In April 2014, during a visit to the Cornerstone Genealogical Society in Waynesburg, Greene County, PA, and after almost four decades of searching, I found a short newspaper obituary for my elusive third-great grandfather, Henry Minerd (also spelled "Minard," "Miner" and "Minor"), husband of Mary "Polly" Younkin. Or, as I had been calling him for years, “Mysterious Henry.”
I let out a whoop. As a journalist by training, I value news coverage as a way to document ancient lives, and that obituaries often provided the final word on one's legacy. In Henry's case, however, I had been looking for his obit for years, and long ago had given up hope that I would find one.
The irony is that my research path was thrown off course by a well-intentioned but aged uncle, working in the 1940s, who suffered from some key memory lapses, and whose facts were not entirely accurate, leading me to pursue dead ends.
I first became aware of Henry’s existence on Veteran’s Day 1977 when my mother braved a heavy snow to drive me to the Carnegie Library of Pittsburgh where we found old census records on microfilm dating to 1850. In those listings, Henry and his wife Mary were shown to head a household of nine children near the village of Kingwood in Upper Turkeyfoot Township. Their son Andrew Jackson Miner, my great-great grandfather, was a four-year-old boy in the household at the time.
Henry and Mary disappeared from Somerset County census enumerations after that. My mind was fueled with questions. What had become of them?
At family reunions, I peppered my great aunts Jessie (Miner) Schultz and Anna (Miner) Neely with incessant questions They knew nothing about Henry, their great-grandfather, but recalled that their uncle, William Allen Miner, known as “Uncle Will,” had dug into the family history at one point. According to their stories, Uncle Will had prepared a report and said that the original spelling of the name was “Minerd,” a Pennsylvania German derivation.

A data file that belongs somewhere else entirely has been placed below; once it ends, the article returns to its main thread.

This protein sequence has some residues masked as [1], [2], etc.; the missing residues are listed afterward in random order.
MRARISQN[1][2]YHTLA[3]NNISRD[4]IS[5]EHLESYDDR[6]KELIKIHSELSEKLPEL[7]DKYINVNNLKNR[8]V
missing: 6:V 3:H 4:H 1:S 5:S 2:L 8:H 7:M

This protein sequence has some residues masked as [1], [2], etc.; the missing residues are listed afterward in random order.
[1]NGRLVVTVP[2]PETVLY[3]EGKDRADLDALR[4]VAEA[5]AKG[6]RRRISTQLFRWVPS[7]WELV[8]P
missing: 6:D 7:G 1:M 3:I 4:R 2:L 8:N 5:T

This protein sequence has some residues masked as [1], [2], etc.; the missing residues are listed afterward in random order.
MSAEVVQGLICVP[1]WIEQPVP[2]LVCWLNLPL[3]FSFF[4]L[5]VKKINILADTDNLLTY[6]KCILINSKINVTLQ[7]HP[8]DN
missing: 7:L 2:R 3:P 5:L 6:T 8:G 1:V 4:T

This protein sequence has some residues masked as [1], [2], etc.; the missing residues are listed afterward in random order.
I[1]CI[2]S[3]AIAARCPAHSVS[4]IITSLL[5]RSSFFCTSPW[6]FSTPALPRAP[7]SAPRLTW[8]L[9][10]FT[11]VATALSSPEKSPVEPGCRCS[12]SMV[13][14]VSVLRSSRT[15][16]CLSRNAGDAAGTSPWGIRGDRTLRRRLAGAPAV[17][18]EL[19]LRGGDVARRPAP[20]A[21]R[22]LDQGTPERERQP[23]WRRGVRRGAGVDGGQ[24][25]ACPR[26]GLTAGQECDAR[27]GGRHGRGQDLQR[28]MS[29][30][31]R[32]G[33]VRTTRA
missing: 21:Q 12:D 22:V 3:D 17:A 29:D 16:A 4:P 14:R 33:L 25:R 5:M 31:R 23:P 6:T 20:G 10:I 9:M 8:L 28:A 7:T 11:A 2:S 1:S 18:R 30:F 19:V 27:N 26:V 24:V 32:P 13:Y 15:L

My letter to the Somerset County Register of Wills, in search of Henry’s paper trail, produced a reply dated Jan. 10, 1978 that “regarding your question concerning Henry Minard (Minerd). I have searched the records thoroughly and can find [nothing]… I have tried all possible spellings of the name.” At the Register’s suggestion, I wrote to the Somerset County Recorder of Deeds and obtained copies of deeds from when Henry purchased a 123-acre farm from the estate of his late widowed mother in the 1840s.
Later in 1978, while on vacation in California, my father took us to meet the elderly Laura (Thompson) Miner, who had been married to Uncle Will. I pestered Aunt Laura with family history questions but as she had married him later in life, she was unable to help.
In the late summer of 1978, with my curiosity remaining high, my parents took me to Kingwood to spend a day exploring. In an extraordinary turn of events, we met Mysterious Henry’s last living granddaughter, Minnie (Miner) Gary, residing in an old farm house along a lonely valley road. She allowed us to sit with her in her kitchen and told us a little more about Henry. She said that his wife’s maiden name was “Younkin” and that her regular name was “Polly,” a derivation of “Mary;” and that Polly suffered from epilepsy and once had a horrible accident when falling into a burning fireplace during an attack, burning off her ear and much of her head and face.
I never saw Minnie again. Had I known what to ask at our first meeting, she could have directed me more precisely. But one doesn’t know what one doesn’t know, the foible of every family historian when at the outset of her or his quest.
Fortunately my mother took good notes during our Carnegie Library session. Her writing, in blue ballpoint pen on lined tablet paper, showed that Henry and Polly had moved away from Somerset County. In 1860 they were in Marshall County, Virginia (later West Virginia). By 1870 they were back in Pennsylvania, in Greene County, and remained there in 1880 as noted by the census-taker. It took several more attempts at the Carnegie Library to find and copy these documents.
Why had they moved away from their seemingly prosperous lives in Somerset County? And what were their final fates?